His political career moved fast. Not long after he graduated from Yale Law School--student and then family deferments kept him out of the Vietnam draft--he decided, as everybody had always expected he would, to run for office. (At Yale they called him "Senator.") He was elected first to the Connecticut state legislature, which required him to knock off a maverick fellow Democrat in the primary. An early shot at Congress was a bust; he tried for it in 1980, when Ronald Reagan's coattails suffocated Democrats everywhere. But two years later he was elected state attorney general, which gave him the chance to make a name for himself on consumer issues. By 1988 he was ready for the Senate race, in which he beat Lowell Weicker, Connecticut's most famously independent Republican.

By that time he was five years into his second marriage, one that friends say confirmed him in his impulse to become more observant. Hadassah Lieberman's father was a rabbi in Czechoslovakia. Both her parents were Holocaust survivors. A graduate of Stern College, the women's school of Orthodox Yeshiva University in New York City, she helps raise money for women's health care in Israel and keeps a kosher household, with separate plates for meat and dairy dishes. The Liebermans met in a very old-fashioned Jewish way: through a matchmaker. "Religion centers me," Hadassah told TIME last week. "It makes me prioritize my life. I know there is something out there, and we feel humbled." All the same, just days into the campaign she is already wary of appearing too pious. "There are a lot of people who find their centering in various ways," she says. "I'm not suggesting it has to be through God. I'm saying that's what works for us. And we'll share that with the whole country."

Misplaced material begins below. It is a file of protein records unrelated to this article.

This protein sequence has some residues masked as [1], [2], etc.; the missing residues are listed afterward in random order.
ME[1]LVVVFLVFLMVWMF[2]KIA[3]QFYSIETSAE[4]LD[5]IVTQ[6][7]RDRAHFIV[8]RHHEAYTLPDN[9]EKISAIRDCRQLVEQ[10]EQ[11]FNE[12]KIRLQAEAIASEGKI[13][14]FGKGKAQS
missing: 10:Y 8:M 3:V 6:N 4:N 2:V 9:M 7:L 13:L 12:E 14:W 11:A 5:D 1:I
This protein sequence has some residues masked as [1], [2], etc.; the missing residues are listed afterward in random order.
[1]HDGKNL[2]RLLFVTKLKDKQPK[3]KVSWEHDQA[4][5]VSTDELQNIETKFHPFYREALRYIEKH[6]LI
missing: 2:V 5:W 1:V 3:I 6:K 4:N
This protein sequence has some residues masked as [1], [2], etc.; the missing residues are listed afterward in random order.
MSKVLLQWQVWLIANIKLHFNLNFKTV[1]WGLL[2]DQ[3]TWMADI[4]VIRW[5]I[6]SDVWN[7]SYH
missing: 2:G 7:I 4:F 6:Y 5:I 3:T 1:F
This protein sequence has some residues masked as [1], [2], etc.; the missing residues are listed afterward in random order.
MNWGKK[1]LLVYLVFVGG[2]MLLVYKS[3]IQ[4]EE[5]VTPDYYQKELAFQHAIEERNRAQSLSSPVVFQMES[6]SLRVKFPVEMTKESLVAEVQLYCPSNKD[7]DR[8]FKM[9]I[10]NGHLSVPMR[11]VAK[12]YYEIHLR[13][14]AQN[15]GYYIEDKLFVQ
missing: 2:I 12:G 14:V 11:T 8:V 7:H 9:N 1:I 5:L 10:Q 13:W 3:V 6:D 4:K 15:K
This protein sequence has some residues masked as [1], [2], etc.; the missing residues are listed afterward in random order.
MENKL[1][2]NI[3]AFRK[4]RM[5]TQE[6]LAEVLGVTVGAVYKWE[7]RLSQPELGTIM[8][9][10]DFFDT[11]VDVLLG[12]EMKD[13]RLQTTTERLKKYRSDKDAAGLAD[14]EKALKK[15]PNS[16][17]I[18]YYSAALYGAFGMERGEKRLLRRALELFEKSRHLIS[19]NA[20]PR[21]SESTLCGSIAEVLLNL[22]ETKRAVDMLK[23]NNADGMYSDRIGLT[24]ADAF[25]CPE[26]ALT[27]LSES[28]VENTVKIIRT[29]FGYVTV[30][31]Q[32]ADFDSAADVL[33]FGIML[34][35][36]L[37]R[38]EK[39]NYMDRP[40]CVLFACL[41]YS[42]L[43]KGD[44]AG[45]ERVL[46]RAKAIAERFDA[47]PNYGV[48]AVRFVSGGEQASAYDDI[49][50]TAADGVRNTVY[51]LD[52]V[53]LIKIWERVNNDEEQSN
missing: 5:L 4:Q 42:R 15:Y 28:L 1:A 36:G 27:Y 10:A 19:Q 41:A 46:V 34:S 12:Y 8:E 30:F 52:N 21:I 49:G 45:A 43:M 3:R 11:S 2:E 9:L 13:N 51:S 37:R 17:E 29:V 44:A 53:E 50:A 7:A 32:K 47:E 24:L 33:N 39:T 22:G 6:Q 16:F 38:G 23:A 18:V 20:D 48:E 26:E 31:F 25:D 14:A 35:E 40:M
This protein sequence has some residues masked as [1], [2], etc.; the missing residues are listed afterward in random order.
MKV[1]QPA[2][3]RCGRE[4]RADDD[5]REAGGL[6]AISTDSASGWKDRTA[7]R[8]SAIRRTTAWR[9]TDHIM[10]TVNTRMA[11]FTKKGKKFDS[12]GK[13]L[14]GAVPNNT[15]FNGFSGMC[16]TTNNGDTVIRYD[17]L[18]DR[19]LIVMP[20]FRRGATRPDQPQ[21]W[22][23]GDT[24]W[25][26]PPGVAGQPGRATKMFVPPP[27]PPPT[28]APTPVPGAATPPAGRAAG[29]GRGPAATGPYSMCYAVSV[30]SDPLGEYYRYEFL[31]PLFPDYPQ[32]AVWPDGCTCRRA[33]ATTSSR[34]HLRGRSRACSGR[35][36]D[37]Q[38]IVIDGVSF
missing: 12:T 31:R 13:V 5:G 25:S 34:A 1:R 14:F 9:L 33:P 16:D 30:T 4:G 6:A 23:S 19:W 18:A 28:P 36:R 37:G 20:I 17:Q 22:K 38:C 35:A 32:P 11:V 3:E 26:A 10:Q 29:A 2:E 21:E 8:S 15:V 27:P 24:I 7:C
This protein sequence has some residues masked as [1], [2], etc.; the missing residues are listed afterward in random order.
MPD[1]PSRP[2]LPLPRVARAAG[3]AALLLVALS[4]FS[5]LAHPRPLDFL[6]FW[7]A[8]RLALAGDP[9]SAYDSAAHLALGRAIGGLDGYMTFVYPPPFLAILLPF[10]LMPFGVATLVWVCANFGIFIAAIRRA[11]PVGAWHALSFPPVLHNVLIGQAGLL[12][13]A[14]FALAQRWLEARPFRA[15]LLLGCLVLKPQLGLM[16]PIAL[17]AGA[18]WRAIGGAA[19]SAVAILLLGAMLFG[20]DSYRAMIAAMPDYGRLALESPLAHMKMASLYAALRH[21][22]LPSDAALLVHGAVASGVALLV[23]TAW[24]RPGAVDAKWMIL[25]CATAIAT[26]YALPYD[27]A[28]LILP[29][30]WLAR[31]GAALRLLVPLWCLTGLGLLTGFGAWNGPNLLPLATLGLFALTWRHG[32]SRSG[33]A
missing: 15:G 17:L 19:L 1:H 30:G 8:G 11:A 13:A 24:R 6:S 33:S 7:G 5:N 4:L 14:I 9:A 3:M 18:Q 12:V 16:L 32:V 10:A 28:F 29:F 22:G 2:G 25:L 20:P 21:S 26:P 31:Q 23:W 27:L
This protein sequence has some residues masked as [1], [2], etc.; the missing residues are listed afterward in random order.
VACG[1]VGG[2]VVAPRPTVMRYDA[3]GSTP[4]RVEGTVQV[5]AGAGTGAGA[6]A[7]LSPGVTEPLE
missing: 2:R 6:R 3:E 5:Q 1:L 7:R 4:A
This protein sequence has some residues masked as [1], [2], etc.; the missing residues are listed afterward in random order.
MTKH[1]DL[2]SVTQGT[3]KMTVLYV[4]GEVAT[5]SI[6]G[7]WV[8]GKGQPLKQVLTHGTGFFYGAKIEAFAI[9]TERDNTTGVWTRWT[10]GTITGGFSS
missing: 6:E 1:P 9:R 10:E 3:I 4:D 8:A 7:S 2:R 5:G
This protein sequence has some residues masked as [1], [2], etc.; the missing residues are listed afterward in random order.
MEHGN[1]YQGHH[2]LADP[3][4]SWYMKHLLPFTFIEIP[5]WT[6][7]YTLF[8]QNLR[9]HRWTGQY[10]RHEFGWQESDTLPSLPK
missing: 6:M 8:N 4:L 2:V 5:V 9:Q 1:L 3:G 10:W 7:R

If Lieberman is elected, his observance of the Sabbath would not have to interfere with government duties. Jewish law permits exceptions in some cases. He is prohibited from riding in cars on that day, and there are many stories of his walking long distances in Washington to cast important Senate votes on a Saturday. (He and Hadassah once walked miles in the rain to attend the wedding of his driver.) "If you have an opportunity to help people on the Sabbath, that overrides the normal prohibitions," he told TIME. "When I was [Connecticut] attorney general, they always knew on a holy day they could call me for decisions or ask me to sign papers."

But there's no dispensation for purely political events, so Sabbath campaign appearances are out. Lieberman was not present when Connecticut's state Democratic Party met on a Saturday in 1982 to nominate him for attorney general. His observance of the Sabbath may have cost him four years earlier, when he failed to attend the party convention, then lost in a contest to be nominated as lieutenant governor, a loss some say was due in part to his absence from the hall. The prize went to William O'Neill, who went on not only to be elected but also to assume the governorship when Ella Grasso died in office.

Early last Monday morning, soon after Lieberman and his wife heard on television that he had been chosen as Gore's running mate, they joined their daughter Hana and Lieberman's 85-year-old mother Marcia around the breakfast table. Lieberman offered a homemade prayer in Hebrew. "We thank God for this miracle upon us, through a wonderful person like Al Gore and through God's will." The family repeated the prayer in English, says Marcia, "just so we could hear it again. God was smiling on us." If the smiles keep coming and if the Gore-Lieberman ticket wins, it will be interesting to see how the new Vice President deals with the problem of his own Inauguration, which is required by the 20th Amendment to the Constitution to occur on Jan. 20. Next year, as it happens, that date falls on a Saturday. --Reported by Ann Blackman, Jay Branegan, Elaine Shannon and Karen Tumulty/Washington


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Cover Date: August 21, 2000